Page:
Across our Nation, multiple Federal, State, Tribal, and local governments are working with stakeholders and landowners to restore, conserve, and manage lands and resources to benefit fish, wildlife, and people. One of the largest Federal efforts is led by the U.S. Department of the Interior (DOI), with multiple DOI agencies working to conserve and manage public lands, resources, and cultural heritage for the benefit and enjoyment of current and future generations. As a science provider within the DOI, the U.S. Geological Survey (USGS) has an important role in developing actionable science products that can inform decision making on public lands and across all of our Nation’s landscapes.
Our landscapes and resources are undergoing continual change from a complex and interacting suite of stressors that include traditional and nontraditional land uses, a changing climate, a dynamic economy, and a culturally diverse and ever-changing society. Landscape science seeks to understand how the physical, biological, and social components of ecosystems and landscapes interact with each other and are affected by these stressors across local to global scales.
The USGS has developed this landscape science strategy to focus and strengthen the agency’s efforts to inform critical conservation, restoration, and management decisions for American landscapes. The strategy directly supports the overarching 21st-century science strategy of the USGS and expands our perspective and focus on partnerships, including with internal, external, traditional, and nontraditional partners.
The vision for USGS landscape science is to integrate multiple disciplines and approaches to create and deliver relevant, timely, and scientifically sound products that enable our partners to make informed decisions about how to manage complex interacting natural and human systems across changing American landscapes. This strategy seeks to leverage the expertise, data, analytical capacity, and tools of the agency and to strengthen integration of science efforts across programs and scales. A cornerstone of the strategy is working closely with landowners and resource managers to identify the science that is needed to inform management actions, and then working collaboratively with those same partners to coproduce science and data products that are timely, practical, and useful for their decision making.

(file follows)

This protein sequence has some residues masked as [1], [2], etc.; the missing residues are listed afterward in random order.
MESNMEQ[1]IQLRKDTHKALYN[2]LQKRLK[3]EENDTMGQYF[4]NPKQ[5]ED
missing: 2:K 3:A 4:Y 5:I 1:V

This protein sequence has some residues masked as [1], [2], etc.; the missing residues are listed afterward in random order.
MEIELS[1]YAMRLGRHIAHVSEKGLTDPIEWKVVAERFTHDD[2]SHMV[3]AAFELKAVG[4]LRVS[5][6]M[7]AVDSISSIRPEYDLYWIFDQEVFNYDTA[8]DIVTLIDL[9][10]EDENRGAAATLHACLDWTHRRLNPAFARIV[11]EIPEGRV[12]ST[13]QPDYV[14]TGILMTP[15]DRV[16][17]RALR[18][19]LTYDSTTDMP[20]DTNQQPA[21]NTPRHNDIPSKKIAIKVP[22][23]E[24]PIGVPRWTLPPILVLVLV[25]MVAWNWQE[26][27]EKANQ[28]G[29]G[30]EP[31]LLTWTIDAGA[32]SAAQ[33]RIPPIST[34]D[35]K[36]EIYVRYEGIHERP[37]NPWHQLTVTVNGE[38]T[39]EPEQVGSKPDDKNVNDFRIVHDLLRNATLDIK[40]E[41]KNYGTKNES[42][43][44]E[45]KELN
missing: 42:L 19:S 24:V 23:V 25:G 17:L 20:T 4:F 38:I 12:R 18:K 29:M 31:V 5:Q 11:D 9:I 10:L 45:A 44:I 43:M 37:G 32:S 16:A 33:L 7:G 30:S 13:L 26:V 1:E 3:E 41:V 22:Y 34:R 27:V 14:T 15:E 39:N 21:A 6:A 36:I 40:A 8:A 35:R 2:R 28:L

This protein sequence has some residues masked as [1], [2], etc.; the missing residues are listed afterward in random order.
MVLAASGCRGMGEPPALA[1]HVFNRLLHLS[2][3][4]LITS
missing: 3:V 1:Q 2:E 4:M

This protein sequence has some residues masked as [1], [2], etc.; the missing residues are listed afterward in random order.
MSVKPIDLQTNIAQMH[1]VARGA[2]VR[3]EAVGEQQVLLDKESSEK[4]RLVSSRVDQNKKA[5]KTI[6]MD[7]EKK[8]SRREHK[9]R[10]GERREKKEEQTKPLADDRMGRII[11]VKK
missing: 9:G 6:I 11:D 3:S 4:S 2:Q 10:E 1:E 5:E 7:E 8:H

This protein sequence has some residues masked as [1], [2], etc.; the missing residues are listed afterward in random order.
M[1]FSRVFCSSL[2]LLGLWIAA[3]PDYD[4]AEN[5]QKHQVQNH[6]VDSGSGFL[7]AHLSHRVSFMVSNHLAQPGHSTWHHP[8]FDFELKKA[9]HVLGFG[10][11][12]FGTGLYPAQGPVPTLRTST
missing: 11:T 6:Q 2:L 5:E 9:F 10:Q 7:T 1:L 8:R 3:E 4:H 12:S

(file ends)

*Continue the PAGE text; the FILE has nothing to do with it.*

Many individual efforts within the USGS already embrace landscape science ideas and practices. With the development of this strategy, we are seeking to build on these efforts and to focus agency attention and expertise on expanding, connecting, and institutionalizing core practices and approaches for landscape science that produces actionable science products and tools that decision makers can use to help conserve and manage American landscapes.
|Title||U.S. Geological Survey landscape science strategy 2020–2030|
|Authors||Karen E. Jenni, Sarah K. Carter, Nicholas G. Aumen, Zachary H. Bowen, John B. Bradford, Michael A. Chotkowski, Leslie Hsu, Peter S. Murdoch, Scott W. Phillips, Kevin L. Pope, Rudy Schuster, Melanie J. Steinkamp, Jake Weltzin, George Z. Xian|
|Publication Subtype||USGS Numbered Series|
|Record Source||USGS Publications Warehouse|
|USGS Organization||Coop Res Unit Seattle; Earth Resources Observation and Science (EROS) Center; Fort Collins Science Center; Office of the AD Ecosystems; Science and Decisions Center; Southwest Biological Science Center|